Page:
June 12, 2009- Day 3-
We decided to try a different time of working in the slums today just to see if there was any difference. So we reached there around 10:30 and worked for 3 hours. However, we ended up spending the first whole hour at the founder’s house. We met Shabana who’s Shakil’s wife. She’s a very impressive woman, whose family is from middle class South India. For the entire hour, I was engrossed in hearing the stories from an organizer’s perspective. She told stories of how Parivartan got started, how the smallest and the most obvious issues become the hardest to deal with in this particular community and how the current problems are just those extended from what they’ve been fighting for years!
Mumbai has been going through a transformational stage through the Slums Rehabilitation Scheme (SRS). However, every slum in Mumbai has a different experience. Sangam Nagar (this slum we’re working at) has been neglected for years from the Government. The reason, --- says, is because of the lack of the Government’s interest in this community. The current MLA was elected by bribing the locals with samosas and Pepsis, but is uneducated herself and doesn’t understand the need to take care of the issues. Hence, not only does she not show any interest in trying to solve the problems, she doesn’t know how to fill out the forms needed to liaison with the Government. All the money that comes in doesn’t reach the slums.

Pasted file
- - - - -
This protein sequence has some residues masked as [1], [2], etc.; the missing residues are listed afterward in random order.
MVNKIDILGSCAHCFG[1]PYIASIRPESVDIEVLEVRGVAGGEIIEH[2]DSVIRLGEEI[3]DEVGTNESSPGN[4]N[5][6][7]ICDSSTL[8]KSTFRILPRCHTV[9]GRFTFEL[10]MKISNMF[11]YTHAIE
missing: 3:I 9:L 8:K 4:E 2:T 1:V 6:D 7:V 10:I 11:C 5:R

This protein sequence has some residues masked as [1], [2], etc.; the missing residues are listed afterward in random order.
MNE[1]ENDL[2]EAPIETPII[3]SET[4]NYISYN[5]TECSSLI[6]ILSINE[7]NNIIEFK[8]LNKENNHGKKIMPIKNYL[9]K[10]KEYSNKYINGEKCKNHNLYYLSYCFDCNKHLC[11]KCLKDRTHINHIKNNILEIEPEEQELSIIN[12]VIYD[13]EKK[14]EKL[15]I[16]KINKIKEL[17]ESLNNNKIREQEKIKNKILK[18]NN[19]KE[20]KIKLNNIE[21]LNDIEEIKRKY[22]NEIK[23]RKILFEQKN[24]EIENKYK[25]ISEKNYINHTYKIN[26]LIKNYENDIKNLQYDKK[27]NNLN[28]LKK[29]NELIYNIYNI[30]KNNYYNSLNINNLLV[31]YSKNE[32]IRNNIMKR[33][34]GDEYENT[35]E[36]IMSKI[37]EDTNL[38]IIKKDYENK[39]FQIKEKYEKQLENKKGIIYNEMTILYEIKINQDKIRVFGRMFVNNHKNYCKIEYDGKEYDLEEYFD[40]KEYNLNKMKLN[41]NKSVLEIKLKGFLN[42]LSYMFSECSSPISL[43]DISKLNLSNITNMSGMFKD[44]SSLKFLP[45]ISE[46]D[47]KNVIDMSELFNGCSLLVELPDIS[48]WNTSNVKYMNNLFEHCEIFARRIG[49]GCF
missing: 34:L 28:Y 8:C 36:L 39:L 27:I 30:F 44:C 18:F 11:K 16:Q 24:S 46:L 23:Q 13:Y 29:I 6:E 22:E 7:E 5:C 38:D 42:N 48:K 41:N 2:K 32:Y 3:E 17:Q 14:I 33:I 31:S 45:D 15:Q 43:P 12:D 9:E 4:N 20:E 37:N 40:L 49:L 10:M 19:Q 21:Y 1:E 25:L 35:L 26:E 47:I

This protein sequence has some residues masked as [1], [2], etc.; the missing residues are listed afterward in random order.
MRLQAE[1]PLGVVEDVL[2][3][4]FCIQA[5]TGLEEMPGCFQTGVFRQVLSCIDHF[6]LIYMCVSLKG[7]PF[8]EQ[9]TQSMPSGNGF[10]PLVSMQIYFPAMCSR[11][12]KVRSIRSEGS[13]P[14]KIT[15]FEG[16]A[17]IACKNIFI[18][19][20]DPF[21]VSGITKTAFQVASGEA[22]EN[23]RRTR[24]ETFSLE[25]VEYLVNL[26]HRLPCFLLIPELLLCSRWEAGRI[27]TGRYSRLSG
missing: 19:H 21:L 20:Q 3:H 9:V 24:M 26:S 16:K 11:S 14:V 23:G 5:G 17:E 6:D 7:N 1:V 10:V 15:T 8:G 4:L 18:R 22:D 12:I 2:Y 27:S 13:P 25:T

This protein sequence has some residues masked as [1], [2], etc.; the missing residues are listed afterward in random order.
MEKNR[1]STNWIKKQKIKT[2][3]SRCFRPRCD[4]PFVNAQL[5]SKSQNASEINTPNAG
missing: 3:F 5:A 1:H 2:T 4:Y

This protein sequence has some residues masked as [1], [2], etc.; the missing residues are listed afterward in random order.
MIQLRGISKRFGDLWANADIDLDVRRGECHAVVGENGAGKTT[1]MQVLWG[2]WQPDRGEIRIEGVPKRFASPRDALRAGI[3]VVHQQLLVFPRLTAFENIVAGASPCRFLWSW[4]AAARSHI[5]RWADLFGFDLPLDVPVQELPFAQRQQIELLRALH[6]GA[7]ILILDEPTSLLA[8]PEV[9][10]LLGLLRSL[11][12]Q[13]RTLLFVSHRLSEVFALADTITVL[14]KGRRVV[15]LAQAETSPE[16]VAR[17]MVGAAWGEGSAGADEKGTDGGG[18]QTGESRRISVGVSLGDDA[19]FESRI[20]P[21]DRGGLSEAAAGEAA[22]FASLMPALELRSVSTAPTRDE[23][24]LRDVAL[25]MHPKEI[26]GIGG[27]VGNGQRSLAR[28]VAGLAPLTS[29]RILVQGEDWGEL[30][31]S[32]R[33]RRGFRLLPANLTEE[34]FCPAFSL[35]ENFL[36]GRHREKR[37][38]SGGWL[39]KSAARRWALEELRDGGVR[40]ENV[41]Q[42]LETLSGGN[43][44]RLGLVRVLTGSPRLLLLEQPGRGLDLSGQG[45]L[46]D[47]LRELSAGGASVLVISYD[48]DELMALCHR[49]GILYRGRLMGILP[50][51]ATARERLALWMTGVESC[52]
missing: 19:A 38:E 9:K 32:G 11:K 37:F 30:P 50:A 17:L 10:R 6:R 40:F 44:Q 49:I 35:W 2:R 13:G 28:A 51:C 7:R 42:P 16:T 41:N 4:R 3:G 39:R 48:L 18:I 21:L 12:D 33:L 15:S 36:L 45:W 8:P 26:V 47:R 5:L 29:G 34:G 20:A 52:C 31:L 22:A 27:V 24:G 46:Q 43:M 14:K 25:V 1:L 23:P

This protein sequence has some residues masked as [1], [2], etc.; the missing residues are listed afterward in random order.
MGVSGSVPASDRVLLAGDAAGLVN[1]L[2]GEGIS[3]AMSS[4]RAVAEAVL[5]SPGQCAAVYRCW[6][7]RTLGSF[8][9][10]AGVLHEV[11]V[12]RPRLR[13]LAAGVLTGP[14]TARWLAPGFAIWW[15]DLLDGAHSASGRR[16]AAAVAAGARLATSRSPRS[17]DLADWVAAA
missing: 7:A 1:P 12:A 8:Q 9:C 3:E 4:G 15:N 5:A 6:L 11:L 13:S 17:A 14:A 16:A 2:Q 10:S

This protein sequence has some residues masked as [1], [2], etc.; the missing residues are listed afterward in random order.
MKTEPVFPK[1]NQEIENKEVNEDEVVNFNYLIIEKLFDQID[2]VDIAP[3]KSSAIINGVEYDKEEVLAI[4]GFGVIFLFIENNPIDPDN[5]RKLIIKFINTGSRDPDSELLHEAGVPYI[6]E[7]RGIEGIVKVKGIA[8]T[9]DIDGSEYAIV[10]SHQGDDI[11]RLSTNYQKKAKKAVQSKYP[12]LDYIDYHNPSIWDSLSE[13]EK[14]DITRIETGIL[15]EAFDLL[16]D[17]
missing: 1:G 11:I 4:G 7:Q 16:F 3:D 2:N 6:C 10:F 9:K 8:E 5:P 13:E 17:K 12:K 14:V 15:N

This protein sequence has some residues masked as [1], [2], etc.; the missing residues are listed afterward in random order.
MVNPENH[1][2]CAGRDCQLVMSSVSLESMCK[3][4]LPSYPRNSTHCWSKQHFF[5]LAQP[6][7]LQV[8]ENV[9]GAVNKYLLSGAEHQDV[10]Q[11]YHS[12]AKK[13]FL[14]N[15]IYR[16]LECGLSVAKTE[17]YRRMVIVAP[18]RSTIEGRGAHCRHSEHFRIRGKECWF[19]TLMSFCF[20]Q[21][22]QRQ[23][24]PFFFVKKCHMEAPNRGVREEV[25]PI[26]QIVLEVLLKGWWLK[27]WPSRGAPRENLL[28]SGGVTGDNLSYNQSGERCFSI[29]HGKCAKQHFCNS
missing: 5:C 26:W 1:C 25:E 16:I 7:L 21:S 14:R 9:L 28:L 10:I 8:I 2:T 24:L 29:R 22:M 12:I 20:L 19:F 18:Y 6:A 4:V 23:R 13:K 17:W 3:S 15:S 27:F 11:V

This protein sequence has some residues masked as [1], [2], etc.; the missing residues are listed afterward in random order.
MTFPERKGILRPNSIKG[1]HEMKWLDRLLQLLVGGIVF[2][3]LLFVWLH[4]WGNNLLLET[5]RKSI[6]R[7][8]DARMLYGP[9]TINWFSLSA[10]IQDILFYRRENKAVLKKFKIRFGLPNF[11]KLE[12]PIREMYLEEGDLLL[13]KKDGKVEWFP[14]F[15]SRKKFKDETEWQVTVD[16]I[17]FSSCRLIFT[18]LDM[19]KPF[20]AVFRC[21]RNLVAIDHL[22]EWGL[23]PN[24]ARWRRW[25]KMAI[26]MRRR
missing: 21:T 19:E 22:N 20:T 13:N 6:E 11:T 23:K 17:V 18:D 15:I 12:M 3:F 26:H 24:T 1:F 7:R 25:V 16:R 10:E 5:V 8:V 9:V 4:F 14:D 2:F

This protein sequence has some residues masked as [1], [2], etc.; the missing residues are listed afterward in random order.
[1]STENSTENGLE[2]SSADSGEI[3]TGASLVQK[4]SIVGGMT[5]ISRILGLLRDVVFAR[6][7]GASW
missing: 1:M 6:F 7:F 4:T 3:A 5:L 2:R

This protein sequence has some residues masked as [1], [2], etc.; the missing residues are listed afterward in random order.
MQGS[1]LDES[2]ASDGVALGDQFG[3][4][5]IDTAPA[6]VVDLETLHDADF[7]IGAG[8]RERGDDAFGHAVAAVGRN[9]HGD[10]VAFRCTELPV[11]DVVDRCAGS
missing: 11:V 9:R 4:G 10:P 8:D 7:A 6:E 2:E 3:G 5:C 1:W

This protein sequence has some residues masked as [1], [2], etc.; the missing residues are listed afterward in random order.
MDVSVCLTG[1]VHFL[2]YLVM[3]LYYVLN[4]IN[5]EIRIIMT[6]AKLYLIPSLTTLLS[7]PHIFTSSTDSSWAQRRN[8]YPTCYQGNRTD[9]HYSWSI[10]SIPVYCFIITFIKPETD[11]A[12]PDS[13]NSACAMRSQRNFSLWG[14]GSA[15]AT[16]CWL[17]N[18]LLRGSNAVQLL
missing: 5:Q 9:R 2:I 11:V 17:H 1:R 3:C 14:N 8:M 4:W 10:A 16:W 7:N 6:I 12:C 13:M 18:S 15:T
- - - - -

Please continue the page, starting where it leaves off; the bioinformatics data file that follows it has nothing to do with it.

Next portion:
After years of fighting, Shakil and Shabana , finally got the BMC to start the first and only municipal school in the area. Before, the students had no place to study. This is the school where most of the students are enrolled. However, lately they’ve been having a lot of problems with no electricity and other facilities. Apparently someone stole the fans and messed up the wiring system. Now after trying to fix it, the government hasn’t been responsive.
Shabana says that at this point the biggest problem is working with the Government in a diplomatic way. They have been fighting for years for the smallest things like an actual community bathroom.
The rest of the day, we did some more surveys. Sriya came across a family with 9 children in a little cubby of a house while I came across a 23 year old man who’d graduated with a Bachelor’s degree. The children recognized us from the day before and followed us again. It felt really nice to see the familiar faces.